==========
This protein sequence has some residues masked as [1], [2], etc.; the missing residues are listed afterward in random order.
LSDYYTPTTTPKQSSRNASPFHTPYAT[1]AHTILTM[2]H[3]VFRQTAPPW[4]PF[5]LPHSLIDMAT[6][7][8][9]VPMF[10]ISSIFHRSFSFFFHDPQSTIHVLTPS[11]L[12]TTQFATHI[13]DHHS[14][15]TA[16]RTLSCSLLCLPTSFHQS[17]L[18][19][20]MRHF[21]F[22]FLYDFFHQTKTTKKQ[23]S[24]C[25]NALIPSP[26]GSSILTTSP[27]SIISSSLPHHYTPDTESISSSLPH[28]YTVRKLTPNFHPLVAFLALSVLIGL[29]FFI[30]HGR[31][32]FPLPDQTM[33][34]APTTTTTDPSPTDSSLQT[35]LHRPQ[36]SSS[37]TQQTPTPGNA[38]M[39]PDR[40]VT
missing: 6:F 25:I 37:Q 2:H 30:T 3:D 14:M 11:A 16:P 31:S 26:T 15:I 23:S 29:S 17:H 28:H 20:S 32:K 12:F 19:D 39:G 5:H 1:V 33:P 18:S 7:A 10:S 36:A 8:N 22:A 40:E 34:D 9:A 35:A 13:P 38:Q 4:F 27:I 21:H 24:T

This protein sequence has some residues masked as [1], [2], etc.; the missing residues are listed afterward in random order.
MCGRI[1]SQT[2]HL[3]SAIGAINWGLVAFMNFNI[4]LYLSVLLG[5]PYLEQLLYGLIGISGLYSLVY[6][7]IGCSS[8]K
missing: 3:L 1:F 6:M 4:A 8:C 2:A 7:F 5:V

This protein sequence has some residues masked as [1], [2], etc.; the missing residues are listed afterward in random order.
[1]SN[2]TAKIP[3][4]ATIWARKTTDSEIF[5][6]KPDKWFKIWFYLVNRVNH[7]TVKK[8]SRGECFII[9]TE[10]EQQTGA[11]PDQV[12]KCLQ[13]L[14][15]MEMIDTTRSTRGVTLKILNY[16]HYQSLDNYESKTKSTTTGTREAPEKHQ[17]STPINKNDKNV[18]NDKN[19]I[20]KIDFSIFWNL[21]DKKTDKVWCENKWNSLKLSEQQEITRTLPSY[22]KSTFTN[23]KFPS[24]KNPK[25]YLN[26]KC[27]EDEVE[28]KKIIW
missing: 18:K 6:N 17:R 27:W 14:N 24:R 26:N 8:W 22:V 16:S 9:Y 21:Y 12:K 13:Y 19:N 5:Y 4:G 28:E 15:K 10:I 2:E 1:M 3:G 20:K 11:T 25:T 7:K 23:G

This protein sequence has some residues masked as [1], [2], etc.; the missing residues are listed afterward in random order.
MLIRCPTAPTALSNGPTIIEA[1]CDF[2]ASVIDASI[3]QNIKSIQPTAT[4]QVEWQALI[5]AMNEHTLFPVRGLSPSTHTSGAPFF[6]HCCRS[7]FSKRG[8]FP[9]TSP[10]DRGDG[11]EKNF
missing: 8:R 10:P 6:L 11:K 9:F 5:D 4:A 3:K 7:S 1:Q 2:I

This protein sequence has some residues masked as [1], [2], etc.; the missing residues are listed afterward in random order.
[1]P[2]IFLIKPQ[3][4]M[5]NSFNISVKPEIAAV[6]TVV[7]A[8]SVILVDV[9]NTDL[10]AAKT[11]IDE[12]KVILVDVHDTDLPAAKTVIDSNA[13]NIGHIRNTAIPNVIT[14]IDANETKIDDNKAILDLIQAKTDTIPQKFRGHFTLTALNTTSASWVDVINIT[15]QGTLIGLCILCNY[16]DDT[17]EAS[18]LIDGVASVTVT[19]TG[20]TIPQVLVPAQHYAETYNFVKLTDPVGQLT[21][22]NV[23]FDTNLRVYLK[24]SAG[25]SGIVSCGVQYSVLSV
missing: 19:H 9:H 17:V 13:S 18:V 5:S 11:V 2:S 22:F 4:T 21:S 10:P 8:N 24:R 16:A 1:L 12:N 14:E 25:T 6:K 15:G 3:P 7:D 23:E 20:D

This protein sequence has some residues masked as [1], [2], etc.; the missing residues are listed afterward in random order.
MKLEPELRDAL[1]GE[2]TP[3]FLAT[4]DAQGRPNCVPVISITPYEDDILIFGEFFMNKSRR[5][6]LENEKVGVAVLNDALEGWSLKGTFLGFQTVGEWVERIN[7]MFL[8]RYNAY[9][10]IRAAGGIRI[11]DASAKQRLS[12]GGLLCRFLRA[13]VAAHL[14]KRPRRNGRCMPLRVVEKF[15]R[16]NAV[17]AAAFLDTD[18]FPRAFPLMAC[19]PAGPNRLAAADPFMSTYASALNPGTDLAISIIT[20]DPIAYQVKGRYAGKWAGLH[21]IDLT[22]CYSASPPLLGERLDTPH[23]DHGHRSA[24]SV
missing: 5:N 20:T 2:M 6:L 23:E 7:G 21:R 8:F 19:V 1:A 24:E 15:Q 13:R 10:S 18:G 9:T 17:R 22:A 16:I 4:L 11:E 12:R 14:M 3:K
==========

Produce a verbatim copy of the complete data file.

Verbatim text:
This protein sequence has some residues masked as [1], [2], etc.; the missing residues are listed afterward in random order.
LSDYYTPTTTPKQSSRNASPFHTPYAT[1]AHTILTM[2]H[3]VFRQTAPPW[4]PF[5]LPHSLIDMAT[6][7][8][9]VPMF[10]ISSIFHRSFSFFFHDPQSTIHVLTPS[11]L[12]TTQFATHI[13]DHHS[14][15]TA[16]RTLSCSLLCLPTSFHQS[17]L[18][19][20]MRHF[21]F[22]FLYDFFHQTKTTKKQ[23]S[24]C[25]NALIPSP[26]GSSILTTSP[27]SIISSSLPHHYTPDTESISSSLPH[28]YTVRKLTPNFHPLVAFLALSVLIGL[29]FFI[30]HGR[31][32]FPLPDQTM[33][34]APTTTTTDPSPTDSSLQT[35]LHRPQ[36]SSS[37]TQQTPTPGNA[38]M[39]PDR[40]VT
missing: 6:F 25:I 37:Q 2:H 30:T 3:D 14:M 11:A 16:P 31:S 26:T 15:I 23:S 29:S 17:H 28:H 20:S 32:K 12:F 19:D 39:G 5:H 1:V 33:P 18:S 7:A 10:S 36:A 8:N 22:A 40:E 34:D 9:A 35:A 13:P 38:Q 4:F 27:I 21:H 24:T

This protein sequence has some residues masked as [1], [2], etc.; the missing residues are listed afterward in random order.
MCGRI[1]SQT[2]HL[3]SAIGAINWGLVAFMNFNI[4]LYLSVLLG[5]PYLEQLLYGLIGISGLYSLVY[6][7]IGCSS[8]K
missing: 3:L 1:F 6:M 4:A 8:C 2:A 7:F 5:V

This protein sequence has some residues masked as [1], [2], etc.; the missing residues are listed afterward in random order.
[1]SN[2]TAKIP[3][4]ATIWARKTTDSEIF[5][6]KPDKWFKIWFYLVNRVNH[7]TVKK[8]SRGECFII[9]TE[10]EQQTGA[11]PDQV[12]KCLQ[13]L[14][15]MEMIDTTRSTRGVTLKILNY[16]HYQSLDNYESKTKSTTTGTREAPEKHQ[17]STPINKNDKNV[18]NDKN[19]I[20]KIDFSIFWNL[21]DKKTDKVWCENKWNSLKLSEQQEITRTLPSY[22]KSTFTN[23]KFPS[24]KNPK[25]YLN[26]KC[27]EDEVE[28]KKIIW
missing: 18:K 6:N 17:R 27:W 14:N 24:R 26:N 8:W 22:V 16:S 9:Y 21:Y 12:K 13:Y 19:N 5:Y 4:G 28:E 15:K 10:I 2:E 1:M 3:G 20:K 11:T 25:T 7:K 23:G

This protein sequence has some residues masked as [1], [2], etc.; the missing residues are listed afterward in random order.
MLIRCPTAPTALSNGPTIIEA[1]CDF[2]ASVIDASI[3]QNIKSIQPTAT[4]QVEWQALI[5]AMNEHTLFPVRGLSPSTHTSGAPFF[6]HCCRS[7]FSKRG[8]FP[9]TSP[10]DRGDG[11]EKNF
missing: 8:R 10:P 6:L 11:K 9:F 5:D 4:A 3:K 7:S 1:Q 2:I

This protein sequence has some residues masked as [1], [2], etc.; the missing residues are listed afterward in random order.
[1]P[2]IFLIKPQ[3][4]M[5]NSFNISVKPEIAAV[6]TVV[7]A[8]SVILVDV[9]NTDL[10]AAKT[11]IDE[12]KVILVDVHDTDLPAAKTVIDSNA[13]NIGHIRNTAIPNVIT[14]IDANETKIDDNKAILDLIQAKTDTIPQKFRGHFTLTALNTTSASWVDVINIT[15]QGTLIGLCILCNY[16]DDT[17]EAS[18]LIDGVASVTVT[19]TG[20]TIPQVLVPAQHYAETYNFVKLTDPVGQLT[21][22]NV[23]FDTNLRVYLK[24]SAG[25]SGIVSCGVQYSVLSV
missing: 19:H 9:H 17:V 13:S 18:V 5:S 11:V 2:S 22:F 4:T 21:S 10:P 8:N 24:R 16:A 1:L 12:N 14:E 25:T 6:K 15:G 3:P 7:D 23:E 20:D

This protein sequence has some residues masked as [1], [2], etc.; the missing residues are listed afterward in random order.
MKLEPELRDAL[1]GE[2]TP[3]FLAT[4]DAQGRPNCVPVISITPYEDDILIFGEFFMNKSRR[5][6]LENEKVGVAVLNDALEGWSLKGTFLGFQTVGEWVERIN[7]MFL[8]RYNAY[9][10]IRAAGGIRI[11]DASAKQRLS[12]GGLLCRFLRA[13]VAAHL[14]KRPRRNGRCMPLRVVEKF[15]R[16]NAV[17]AAAFLDTD[18]FPRAFPLMAC[19]PAGPNRLAAADPFMSTYASALNPGTDLAISIIT[20]DPIAYQVKGRYAGKWAGLH[21]IDLT[22]CYSASPPLLGERLDTPH[23]DHGHRSA[24]SV
missing: 5:N 20:T 2:M 6:L 23:E 7:G 21:R 8:F 19:V 1:A 24:E 15:Q 13:R 10:S 18:G 9:T 17:R 22:A 16:I 4:L 11:E 12:R 14:M 3:K